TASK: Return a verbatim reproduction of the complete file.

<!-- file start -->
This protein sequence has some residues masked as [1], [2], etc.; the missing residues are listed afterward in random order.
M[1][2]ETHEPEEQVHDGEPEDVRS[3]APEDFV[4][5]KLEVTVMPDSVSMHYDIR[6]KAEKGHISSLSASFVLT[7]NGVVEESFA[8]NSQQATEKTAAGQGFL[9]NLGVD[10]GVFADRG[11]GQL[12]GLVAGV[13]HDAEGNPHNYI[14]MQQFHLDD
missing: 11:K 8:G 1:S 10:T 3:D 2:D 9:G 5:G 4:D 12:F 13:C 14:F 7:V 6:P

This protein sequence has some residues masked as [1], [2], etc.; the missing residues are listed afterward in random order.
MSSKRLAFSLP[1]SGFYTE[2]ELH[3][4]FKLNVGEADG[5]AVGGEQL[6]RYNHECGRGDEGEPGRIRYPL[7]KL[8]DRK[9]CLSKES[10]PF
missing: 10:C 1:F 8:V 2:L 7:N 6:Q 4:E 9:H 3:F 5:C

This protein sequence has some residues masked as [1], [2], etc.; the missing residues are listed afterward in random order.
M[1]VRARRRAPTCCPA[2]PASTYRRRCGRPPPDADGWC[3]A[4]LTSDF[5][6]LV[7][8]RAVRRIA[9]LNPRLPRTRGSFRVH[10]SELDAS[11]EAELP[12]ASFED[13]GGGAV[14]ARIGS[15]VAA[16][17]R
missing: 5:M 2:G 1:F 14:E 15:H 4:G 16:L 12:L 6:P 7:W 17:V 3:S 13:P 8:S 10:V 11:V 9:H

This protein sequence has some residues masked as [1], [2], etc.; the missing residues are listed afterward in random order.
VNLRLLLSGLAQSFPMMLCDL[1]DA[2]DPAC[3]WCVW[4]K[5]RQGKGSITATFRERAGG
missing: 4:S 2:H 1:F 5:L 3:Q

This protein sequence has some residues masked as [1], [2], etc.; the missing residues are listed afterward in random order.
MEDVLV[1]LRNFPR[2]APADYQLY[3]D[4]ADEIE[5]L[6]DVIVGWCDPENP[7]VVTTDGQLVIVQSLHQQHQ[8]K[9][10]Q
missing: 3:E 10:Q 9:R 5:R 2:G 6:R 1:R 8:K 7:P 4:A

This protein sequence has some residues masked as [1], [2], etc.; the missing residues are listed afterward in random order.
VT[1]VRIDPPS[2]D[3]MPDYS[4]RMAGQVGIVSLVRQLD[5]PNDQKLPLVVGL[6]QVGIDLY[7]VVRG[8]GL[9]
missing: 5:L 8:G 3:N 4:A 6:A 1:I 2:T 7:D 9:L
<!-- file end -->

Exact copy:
This protein sequence has some residues masked as [1], [2], etc.; the missing residues are listed afterward in random order.
M[1][2]ETHEPEEQVHDGEPEDVRS[3]APEDFV[4][5]KLEVTVMPDSVSMHYDIR[6]KAEKGHISSLSASFVLT[7]NGVVEESFA[8]NSQQATEKTAAGQGFL[9]NLGVD[10]GVFADRG[11]GQL[12]GLVAGV[13]HDAEGNPHNYI[14]MQQFHLDD
missing: 11:K 8:G 1:S 10:T 3:D 2:D 9:G 5:G 4:D 12:F 13:C 14:F 7:V 6:P

This protein sequence has some residues masked as [1], [2], etc.; the missing residues are listed afterward in random order.
MSSKRLAFSLP[1]SGFYTE[2]ELH[3][4]FKLNVGEADG[5]AVGGEQL[6]RYNHECGRGDEGEPGRIRYPL[7]KL[8]DRK[9]CLSKES[10]PF
missing: 10:C 1:F 8:V 2:L 7:N 6:Q 4:E 9:H 3:F 5:C

This protein sequence has some residues masked as [1], [2], etc.; the missing residues are listed afterward in random order.
M[1]VRARRRAPTCCPA[2]PASTYRRRCGRPPPDADGWC[3]A[4]LTSDF[5][6]LV[7][8]RAVRRIA[9]LNPRLPRTRGSFRVH[10]SELDAS[11]EAELP[12]ASFED[13]GGGAV[14]ARIGS[15]VAA[16][17]R
missing: 5:M 2:G 1:F 14:E 15:H 4:G 16:L 12:L 6:P 7:W 17:V 3:S 13:P 8:S 10:V 11:V 9:H

This protein sequence has some residues masked as [1], [2], etc.; the missing residues are listed afterward in random order.
VNLRLLLSGLAQSFPMMLCDL[1]DA[2]DPAC[3]WCVW[4]K[5]RQGKGSITATFRERAGG
missing: 4:S 2:H 1:F 5:L 3:Q

This protein sequence has some residues masked as [1], [2], etc.; the missing residues are listed afterward in random order.
MEDVLV[1]LRNFPR[2]APADYQLY[3]D[4]ADEIE[5]L[6]DVIVGWCDPENP[7]VVTTDGQLVIVQSLHQQHQ[8]K[9][10]Q
missing: 3:E 10:Q 9:R 5:R 2:G 6:R 1:R 8:K 7:P 4:A

This protein sequence has some residues masked as [1], [2], etc.; the missing residues are listed afterward in random order.
VT[1]VRIDPPS[2]D[3]MPDYS[4]RMAGQVGIVSLVRQLD[5]PNDQKLPLVVGL[6]QVGIDLY[7]VVRG[8]GL[9]
missing: 5:L 8:G 3:N 4:A 6:A 1:I 2:T 7:D 9:L